changed. Their fur is a different color and they’ve become more
gracefully slender. I was somewhat surprised to read that their
brains have become smaller. Could it be that they no longer have
to fend for themselves but can count on their human associates to
provide their needs? Hence they don’t need as many neurons?
The Harvard magazine Web site quotes Darwin as saying that
there isn’t a single domestic animal that doesn’t have drooping
ears, at least somewhere in the world. Sure enough, the Belyaev
foxes have developed floppy ears!

Will they also have developed the dog’s ability to interpret our
not so subtle cues? Brian Hare may already be finding the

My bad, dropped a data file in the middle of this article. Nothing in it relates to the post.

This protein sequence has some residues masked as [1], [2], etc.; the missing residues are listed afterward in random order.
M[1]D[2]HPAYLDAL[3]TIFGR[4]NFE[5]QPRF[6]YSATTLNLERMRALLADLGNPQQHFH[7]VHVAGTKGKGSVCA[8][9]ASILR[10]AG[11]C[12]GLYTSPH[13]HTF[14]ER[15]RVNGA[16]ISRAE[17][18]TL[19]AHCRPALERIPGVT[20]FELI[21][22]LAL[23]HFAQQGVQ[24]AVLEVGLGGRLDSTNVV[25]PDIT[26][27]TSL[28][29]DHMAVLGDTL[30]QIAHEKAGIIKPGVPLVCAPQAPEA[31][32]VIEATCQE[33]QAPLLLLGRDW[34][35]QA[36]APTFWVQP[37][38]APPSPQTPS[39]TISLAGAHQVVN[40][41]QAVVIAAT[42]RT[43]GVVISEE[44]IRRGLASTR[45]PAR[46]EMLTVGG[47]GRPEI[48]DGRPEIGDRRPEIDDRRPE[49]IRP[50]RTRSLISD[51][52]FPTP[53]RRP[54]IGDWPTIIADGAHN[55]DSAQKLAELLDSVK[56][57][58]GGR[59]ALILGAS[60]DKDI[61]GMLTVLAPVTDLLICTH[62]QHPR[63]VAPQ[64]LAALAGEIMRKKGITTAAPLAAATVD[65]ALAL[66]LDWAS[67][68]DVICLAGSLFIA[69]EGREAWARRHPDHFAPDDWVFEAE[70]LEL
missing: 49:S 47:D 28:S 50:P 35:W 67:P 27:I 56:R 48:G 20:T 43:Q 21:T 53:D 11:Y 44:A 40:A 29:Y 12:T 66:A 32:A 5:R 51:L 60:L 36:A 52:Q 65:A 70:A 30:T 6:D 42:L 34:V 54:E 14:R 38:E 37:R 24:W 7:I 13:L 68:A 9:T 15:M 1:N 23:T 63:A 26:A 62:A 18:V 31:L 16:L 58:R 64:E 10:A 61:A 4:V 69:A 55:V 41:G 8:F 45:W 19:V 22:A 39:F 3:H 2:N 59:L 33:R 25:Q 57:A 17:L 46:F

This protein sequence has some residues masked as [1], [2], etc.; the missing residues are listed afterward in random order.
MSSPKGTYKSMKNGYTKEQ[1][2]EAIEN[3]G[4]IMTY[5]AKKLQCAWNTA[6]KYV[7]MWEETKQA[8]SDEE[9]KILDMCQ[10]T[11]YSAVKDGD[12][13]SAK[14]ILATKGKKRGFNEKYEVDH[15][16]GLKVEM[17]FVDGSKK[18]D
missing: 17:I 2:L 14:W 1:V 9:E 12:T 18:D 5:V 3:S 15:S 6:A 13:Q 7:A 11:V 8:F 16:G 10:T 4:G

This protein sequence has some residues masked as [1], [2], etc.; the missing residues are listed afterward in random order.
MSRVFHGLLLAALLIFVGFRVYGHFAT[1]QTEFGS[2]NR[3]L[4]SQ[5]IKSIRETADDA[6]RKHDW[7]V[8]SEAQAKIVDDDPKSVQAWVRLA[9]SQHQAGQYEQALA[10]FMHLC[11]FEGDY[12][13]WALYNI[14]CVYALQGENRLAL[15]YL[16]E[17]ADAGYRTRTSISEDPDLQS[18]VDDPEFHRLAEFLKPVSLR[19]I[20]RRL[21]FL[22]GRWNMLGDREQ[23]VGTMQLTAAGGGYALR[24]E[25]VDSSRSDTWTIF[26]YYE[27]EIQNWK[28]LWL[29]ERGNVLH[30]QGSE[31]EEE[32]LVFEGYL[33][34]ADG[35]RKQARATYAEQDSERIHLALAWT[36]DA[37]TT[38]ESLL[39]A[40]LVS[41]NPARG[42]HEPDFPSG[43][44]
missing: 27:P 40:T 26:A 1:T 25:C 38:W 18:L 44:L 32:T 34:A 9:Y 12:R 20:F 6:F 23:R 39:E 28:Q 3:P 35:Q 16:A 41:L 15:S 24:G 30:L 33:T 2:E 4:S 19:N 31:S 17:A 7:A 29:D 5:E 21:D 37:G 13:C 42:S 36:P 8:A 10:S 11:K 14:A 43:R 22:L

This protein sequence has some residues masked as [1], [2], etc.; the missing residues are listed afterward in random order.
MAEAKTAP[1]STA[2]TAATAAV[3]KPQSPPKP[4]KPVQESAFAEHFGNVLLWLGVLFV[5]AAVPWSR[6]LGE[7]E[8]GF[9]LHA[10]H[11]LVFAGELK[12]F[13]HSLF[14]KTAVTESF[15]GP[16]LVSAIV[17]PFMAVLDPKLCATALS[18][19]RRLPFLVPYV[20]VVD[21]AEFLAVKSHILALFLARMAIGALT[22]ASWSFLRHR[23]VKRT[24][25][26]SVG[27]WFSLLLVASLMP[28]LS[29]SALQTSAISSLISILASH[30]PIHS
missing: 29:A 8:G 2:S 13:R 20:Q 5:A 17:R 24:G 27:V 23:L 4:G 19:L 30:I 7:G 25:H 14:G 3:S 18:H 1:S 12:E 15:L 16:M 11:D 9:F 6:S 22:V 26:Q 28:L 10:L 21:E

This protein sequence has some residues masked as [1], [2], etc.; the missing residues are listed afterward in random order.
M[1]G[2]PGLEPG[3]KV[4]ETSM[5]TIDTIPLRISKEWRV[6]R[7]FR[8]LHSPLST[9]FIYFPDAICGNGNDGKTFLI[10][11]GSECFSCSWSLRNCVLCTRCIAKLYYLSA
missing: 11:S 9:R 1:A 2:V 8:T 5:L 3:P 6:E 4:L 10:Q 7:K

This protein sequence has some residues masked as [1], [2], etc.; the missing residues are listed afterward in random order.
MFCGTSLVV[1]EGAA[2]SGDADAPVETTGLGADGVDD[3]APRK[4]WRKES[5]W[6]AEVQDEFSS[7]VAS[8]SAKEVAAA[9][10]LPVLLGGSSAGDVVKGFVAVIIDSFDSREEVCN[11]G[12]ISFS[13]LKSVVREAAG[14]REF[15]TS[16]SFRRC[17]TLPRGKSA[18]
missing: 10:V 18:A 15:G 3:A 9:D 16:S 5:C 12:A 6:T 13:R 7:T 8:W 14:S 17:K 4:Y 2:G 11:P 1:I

answer. Stay tuned.

Allen F. Bortrum



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-07/24/2003-      
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Dr. Bortrum

07/24/2003

Capable Canines

Yesterday a mini tornado swept through our area, downing trees
and power lines. As a result we have had no power for almost a
full day now and I am working on the remaining battery power
on my laptop. The following column is a first draft, unpolished
and unedited but I will try to post it before the battery dies.
Please forgive any errors and lack of coherence.

I was taking my morning walk one day last week, thinking about
what subject to discuss in this week’s column and also keeping
an eye out for the black bears which had been spotted in the
neighborhood. As I looked for the bears, a big deer sauntered
across my path. Not too long ago, my only concern would have